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Stochastic Search Equilibrium

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Abstract

We analyze a stochastic equilibrium contract-posting model. Firms post employment contracts, wages contingent on all payoff-relevant states. Aggregate productivity is subject to persistent shocks. Both employed and unemployed workers search randomly for these contracts, and are free to quit at any time. An equilibrium of this contract-posting game is Rank-Preserving [RP] if larger firms offer a larger value to their workers in all states of the world. We show that every equilibrium is RP, and equilibrium is unique, if firms differ either only in their initial size, or also in their fixed idiosyncratic productivity but more productive firms are initially larger, in which case turnover is always efficient, as workers always move from less to more productive firms. The RP equilibrium stochastic dynamics of firm size provide an explanation for the empirical finding that large employers are more cyclically sensitive (Moscarini and Postel-Vinay, 2009). RP equilibrium computation is tractable, and we simulate calibrated examples.

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Paper provided by Cowles Foundation for Research in Economics, Yale University in its series Cowles Foundation Discussion Papers with number 1754.

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Length: 52 pages
Date of creation: Feb 2010
Date of revision:
Publication status: Published in Review of Economic Studies (2013), 80(4): 1545-1581
Handle: RePEc:cwl:cwldpp:1754

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Keywords: Equilibrium job search; Dynamic contracts; Stochastic dynamics;

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References

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  1. Guido Menzio & Shouyong Shi, 2008. "Efficient Search on the Job and the Business Cycle," PIER Working Paper Archive 08-029, Penn Institute for Economic Research, Department of Economics, University of Pennsylvania.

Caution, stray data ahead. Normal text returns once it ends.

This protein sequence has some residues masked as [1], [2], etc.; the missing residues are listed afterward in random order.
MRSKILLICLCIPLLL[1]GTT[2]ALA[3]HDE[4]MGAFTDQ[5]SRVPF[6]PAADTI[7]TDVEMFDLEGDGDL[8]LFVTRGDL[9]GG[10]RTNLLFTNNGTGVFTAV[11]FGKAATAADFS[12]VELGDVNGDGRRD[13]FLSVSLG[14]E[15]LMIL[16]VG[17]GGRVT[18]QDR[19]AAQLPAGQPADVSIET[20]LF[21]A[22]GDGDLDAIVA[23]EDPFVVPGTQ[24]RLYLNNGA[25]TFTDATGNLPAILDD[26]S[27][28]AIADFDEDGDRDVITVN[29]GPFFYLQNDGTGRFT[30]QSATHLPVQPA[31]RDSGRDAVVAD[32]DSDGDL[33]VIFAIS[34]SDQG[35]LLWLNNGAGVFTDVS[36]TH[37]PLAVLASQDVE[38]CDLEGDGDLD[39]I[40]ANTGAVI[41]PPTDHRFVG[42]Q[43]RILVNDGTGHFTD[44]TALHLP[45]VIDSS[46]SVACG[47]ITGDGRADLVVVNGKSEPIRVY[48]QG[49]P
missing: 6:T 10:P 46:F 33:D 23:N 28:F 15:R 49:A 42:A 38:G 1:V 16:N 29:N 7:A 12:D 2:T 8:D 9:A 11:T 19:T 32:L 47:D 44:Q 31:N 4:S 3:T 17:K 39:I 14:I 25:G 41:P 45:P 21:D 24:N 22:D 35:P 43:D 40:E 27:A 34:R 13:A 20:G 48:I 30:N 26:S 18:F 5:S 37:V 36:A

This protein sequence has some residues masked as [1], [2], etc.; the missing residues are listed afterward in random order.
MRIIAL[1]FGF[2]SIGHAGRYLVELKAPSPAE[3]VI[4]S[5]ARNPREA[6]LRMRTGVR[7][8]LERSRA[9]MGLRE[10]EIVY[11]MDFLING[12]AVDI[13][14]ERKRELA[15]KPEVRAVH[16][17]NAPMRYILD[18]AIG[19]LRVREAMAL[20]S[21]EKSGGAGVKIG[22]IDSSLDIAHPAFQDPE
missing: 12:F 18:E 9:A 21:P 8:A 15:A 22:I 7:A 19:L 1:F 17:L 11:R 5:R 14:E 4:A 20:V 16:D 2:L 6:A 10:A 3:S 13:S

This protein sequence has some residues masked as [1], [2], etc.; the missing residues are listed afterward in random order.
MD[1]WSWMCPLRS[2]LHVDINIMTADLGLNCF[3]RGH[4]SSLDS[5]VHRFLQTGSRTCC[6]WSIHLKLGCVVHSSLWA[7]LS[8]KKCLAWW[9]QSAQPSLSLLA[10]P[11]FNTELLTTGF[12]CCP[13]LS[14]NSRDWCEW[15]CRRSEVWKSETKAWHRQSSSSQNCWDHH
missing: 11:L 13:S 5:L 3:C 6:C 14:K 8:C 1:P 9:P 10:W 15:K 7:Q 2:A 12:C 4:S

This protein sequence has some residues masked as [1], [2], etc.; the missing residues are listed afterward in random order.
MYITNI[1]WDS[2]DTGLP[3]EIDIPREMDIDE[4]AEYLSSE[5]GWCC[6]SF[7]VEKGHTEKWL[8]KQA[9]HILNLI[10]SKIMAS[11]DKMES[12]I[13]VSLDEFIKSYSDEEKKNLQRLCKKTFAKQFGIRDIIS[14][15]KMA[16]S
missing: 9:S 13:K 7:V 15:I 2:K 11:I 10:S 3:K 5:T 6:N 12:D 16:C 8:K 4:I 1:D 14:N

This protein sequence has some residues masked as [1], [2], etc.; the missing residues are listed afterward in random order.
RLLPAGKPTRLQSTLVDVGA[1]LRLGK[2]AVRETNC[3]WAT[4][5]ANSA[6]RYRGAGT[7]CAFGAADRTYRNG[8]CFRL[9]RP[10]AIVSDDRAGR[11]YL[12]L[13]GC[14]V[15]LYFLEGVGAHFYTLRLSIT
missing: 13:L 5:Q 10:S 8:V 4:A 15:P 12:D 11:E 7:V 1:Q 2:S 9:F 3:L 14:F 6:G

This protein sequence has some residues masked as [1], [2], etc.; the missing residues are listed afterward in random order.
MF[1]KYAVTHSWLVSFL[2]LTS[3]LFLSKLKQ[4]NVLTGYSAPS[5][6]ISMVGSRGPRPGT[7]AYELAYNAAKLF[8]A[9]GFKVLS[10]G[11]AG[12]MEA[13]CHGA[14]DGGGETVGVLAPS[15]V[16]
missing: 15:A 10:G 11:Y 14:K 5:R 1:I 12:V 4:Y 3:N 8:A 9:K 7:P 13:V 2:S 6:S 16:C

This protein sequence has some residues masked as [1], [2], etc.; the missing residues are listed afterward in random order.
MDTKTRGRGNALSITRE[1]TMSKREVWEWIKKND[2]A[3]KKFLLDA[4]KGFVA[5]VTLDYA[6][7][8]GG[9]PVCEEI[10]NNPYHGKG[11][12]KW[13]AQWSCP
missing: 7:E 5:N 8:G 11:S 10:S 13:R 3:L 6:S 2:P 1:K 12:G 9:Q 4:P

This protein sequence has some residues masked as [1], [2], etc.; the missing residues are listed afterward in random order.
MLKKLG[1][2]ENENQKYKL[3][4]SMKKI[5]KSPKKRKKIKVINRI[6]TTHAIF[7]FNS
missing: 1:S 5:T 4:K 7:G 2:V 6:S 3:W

2. Ken Burdett & Melvyn Coles, 2003. "Equilibrium Wage-Tenure Contracts," Econometrica, Econometric Society, Econometric Society, vol. 71(5), pages 1377-1404, 09.
  3. Fabien Postel-Vinay & Jean-Marc Robin, 2004. "To Match or Not to Match? Optimal Wage Policy With Endogenous Worker Search Intensity," Review of Economic Dynamics, Elsevier for the Society for Economic Dynamics, vol. 7(2), pages 297-330, April.
  4. Leena Rudanko, 2008. "Aggregate and Idiosyncratic Risk in a Frictional Labor Market," Boston University - Department of Economics - Working Papers Series, Boston University - Department of Economics wp2008-009, Boston University - Department of Economics.
  5. Caputo, Michael R., 2003. "The comparative dynamics of closed-loop controls for discounted infinite horizon optimal control problems," Journal of Economic Dynamics and Control, Elsevier, Elsevier, vol. 27(8), pages 1335-1365, June.
  6. Margaret Stevens, 2004. "Wage-Tenure Contracts in a Frictional Labour Market: Firms' Strategies for Recruitment and Retention," Review of Economic Studies, Wiley Blackwell, Wiley Blackwell, vol. 71(2), pages 535-551, 04.